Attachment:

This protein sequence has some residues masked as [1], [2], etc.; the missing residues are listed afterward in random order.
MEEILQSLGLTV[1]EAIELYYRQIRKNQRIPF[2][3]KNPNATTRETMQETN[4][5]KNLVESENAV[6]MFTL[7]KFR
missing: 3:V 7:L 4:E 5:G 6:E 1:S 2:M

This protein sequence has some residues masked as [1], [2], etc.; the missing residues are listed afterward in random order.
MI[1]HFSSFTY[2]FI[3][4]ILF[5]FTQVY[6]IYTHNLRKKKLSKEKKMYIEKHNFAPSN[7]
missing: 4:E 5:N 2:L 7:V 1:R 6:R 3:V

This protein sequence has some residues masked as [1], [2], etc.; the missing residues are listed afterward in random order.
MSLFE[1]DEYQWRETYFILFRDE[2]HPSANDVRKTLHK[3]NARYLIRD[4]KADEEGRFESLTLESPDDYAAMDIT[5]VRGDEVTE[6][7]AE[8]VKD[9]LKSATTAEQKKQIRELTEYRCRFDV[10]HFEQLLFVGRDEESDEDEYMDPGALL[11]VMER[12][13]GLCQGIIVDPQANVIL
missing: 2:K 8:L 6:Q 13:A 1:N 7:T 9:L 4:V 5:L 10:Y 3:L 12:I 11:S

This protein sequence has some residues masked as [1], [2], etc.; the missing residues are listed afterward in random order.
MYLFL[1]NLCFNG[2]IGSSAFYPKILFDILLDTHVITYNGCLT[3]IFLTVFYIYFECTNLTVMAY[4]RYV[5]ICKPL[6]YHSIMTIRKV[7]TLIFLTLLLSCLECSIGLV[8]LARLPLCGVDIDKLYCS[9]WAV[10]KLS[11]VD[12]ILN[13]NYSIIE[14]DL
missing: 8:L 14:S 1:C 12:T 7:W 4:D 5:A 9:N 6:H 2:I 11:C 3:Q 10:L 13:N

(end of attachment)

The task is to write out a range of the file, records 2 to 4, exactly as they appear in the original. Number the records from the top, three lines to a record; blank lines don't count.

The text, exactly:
This protein sequence has some residues masked as [1], [2], etc.; the missing residues are listed afterward in random order.
MI[1]HFSSFTY[2]FI[3][4]ILF[5]FTQVY[6]IYTHNLRKKKLSKEKKMYIEKHNFAPSN[7]
missing: 4:E 5:N 2:L 7:V 1:R 6:R 3:V

This protein sequence has some residues masked as [1], [2], etc.; the missing residues are listed afterward in random order.
MSLFE[1]DEYQWRETYFILFRDE[2]HPSANDVRKTLHK[3]NARYLIRD[4]KADEEGRFESLTLESPDDYAAMDIT[5]VRGDEVTE[6][7]AE[8]VKD[9]LKSATTAEQKKQIRELTEYRCRFDV[10]HFEQLLFVGRDEESDEDEYMDPGALL[11]VMER[12][13]GLCQGIIVDPQANVIL
missing: 2:K 8:L 6:Q 13:A 1:N 7:T 9:L 4:V 5:L 10:Y 3:L 12:I 11:S

This protein sequence has some residues masked as [1], [2], etc.; the missing residues are listed afterward in random order.
MYLFL[1]NLCFNG[2]IGSSAFYPKILFDILLDTHVITYNGCLT[3]IFLTVFYIYFECTNLTVMAY[4]RYV[5]ICKPL[6]YHSIMTIRKV[7]TLIFLTLLLSCLECSIGLV[8]LARLPLCGVDIDKLYCS[9]WAV[10]KLS[11]VD[12]ILN[13]NYSIIE[14]DL
missing: 8:L 14:S 1:C 12:T 7:W 4:D 5:A 9:N 6:H 2:I 11:C 3:Q 10:L 13:N